Saturday Morning for Saturday 10 February 2018
On Saturday Morning: Kim talks to Professor Nicholas Boyle of Cambridge University, who has had some famously provocative things to say about the UK's Brexit vote (and voters); Professor Jeff Zacks talks about his research into "your brain on movies"; second-hand bookseller Shaun Bythell describes the people drawn to peruse his 100,000 plus books of a day; pioneering buffalo dairy farmer Helen Dorresteyn celebrates 10 years of ups and downs in business; British artist Max Patte says farewell to Wellington after a decade based in the capital, and Ngāi Tūhoe composer Warren Maxwell spins his favourite tracks in advance of his opening night extravaganza at the NZ Festival.
8.09 Nicholas Boyle - Brexit is a collective English breakdown
Nicholas Boyle is Emeritus Schröder Professor of German at the University of Cambridge. He's been Professor of German Literary and Intellectual History, and he has taught German in Cambridge since he was a student. He has a particular interest in German literature and thought of the 18th and 19th centuries, and especially in Goethe. Boyle has latterly weighed in on the Brexit issue in a range of publications, questioning the results of the EU referendum. In January he wrote a piece for the Irish Times, describing Brexit as a "collective English mental breakdown".
8.35 Jeff Zacks - Your brain on movies
Professor Jeff Zacks is a neuroscientist at the Washington University in Saint Louis. He teaches courses on the cognitive neuroscience of film, and has spent over a decade exploring what happens in the brain as we observe the world around us. His latest research, captured in a book called Flicker: Your Brain on Movies, details how we experience moving images, and how filmmakers have learned to take advantage of the tricks our minds are already playing on us in real life. Zacks will be giving a talk at the University of Otago on February 12, details here.
9.04 Shaun Bythell - Diary of a bookseller
Shaun Bythell lives in Wigtown, Scotland, where he runs The Bookshop - the largest second hand bookshop in Scotland. It contains over 100,000 books, spread over a mile of shelving along twisting corridors. In his book, Diary of a Bookseller, Bythell chronicles a year in the life of his bookshop - painting, with grumpy good humour, often unflattering pictures of customers and those who come to browse and not spend. But Bythell saves his real anger for the big online booksellers who dominate the market and drive small enterprises like his into the ground. Wigtown is known as Scotland's Book Town and holds an annual book festival - which features The Bookshop Band.
10.04 Helen Dorresteyn - The business of buffalo
Trained as an art teacher, Helen Dorresteyn is the co-founder of the Clevedon Village Farmers' Market and artisan cheese-making business, the Clevedon Buffalo Co, with her husband Richard. When establishing the farmers' market in 2005, the couple struggled to find a local cheesemaker, and opted to do it themselves, traveling to Italy to learn how to establish a buffalo dairy farm. Their farm now boasts a herd of 150 Riverine buffalo, producing milk delivered to the company's Papakura factory every couple of days.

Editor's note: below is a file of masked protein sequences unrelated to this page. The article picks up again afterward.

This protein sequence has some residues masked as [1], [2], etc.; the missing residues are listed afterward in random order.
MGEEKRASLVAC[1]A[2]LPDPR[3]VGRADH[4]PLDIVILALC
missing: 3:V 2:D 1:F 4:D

10.35 Max Patte - Haere rā, Aotearoa
Max Patte is a British-born artist who has lived in Wellington for the past decade, and is about to return to the UK. One of his best known works is the Solace In The Wind sculpture on the capital city's waterfront, the 10th anniversary of which is being celebrated with limited edition sculptures. Patte sculpts primarily in clay, then casts in iron, plaster and bronze, using both traditional and contemporary techniques, although his newer works have led him in a different direction - using life-size titanium sculpture, infinity mirror, Swarovski crystal work and lightworks. Patte was elected an associate of the Royal Society of British Sculptors in 2008. He will have an open day at his studio before leaving, details here.
The work of Max Patte
11.04 Warren Maxwell - Kupe
Warren Maxwell (Ngāi Tūhoe) has written the score for Kupe, the NZ Festival opening night extravaganza on Wellington's waterfront. Performers, a mass choir and a thousand-strong haka will kick off the festival as a fleet of waka hourua sail into the harbour. Maxwell grew up in Whangarei and studied jazz at the Conservatorium of Music, Wellington, where he has also taught. He is a founding member of Trinity Roots, played saxophone in Fat Freddy's Drop and is the leader of blues quartet Little Bushman. Maxwell has written film scores and worked on theatre sound design. He was one of five inaugural recipients of an Arts Foundation New Generation Award in 2006.
Books mention in this episode:
The Diary of a Bookseller
by Shaun Bythell
Any Human Heart: The Intimate Journals of Logan Mountstuart
by William Boyd
Flicker: Your Brain on Movies
by Jeffery Zacks
Oxford University Press
Music played in this show
Artist: The Bookshop Band
Song: A Shop with Books In
Composer: The Bookshop Band
Album: Accidents and Pretty Girls
Played at: 9:06
Artist: The Bookshop Band
Song: I Read a Book About Motorcycle Stories
Composer: The Bookshop Band
Album: Bring Me Back a Pyramid
Played at: 10:30
Composer: Ibrahim Ag Alhabib / Eyadou Ag Leche
Played at: 11:15
Artist: War on Drugs
Song: Under The Pressure
Composer: Adam Granduciel
Album: Lost in the Dream
Label: Secretly Canadian
Played at: 11:30
Artist: Thomas Dybdahl
Song: One Day You'll Dance for me New York City
Composer: Thomas Dybdahl
Album: One Day You'll Dance for me New York City
Label: Checkpoint Charlie
Played at: 11:45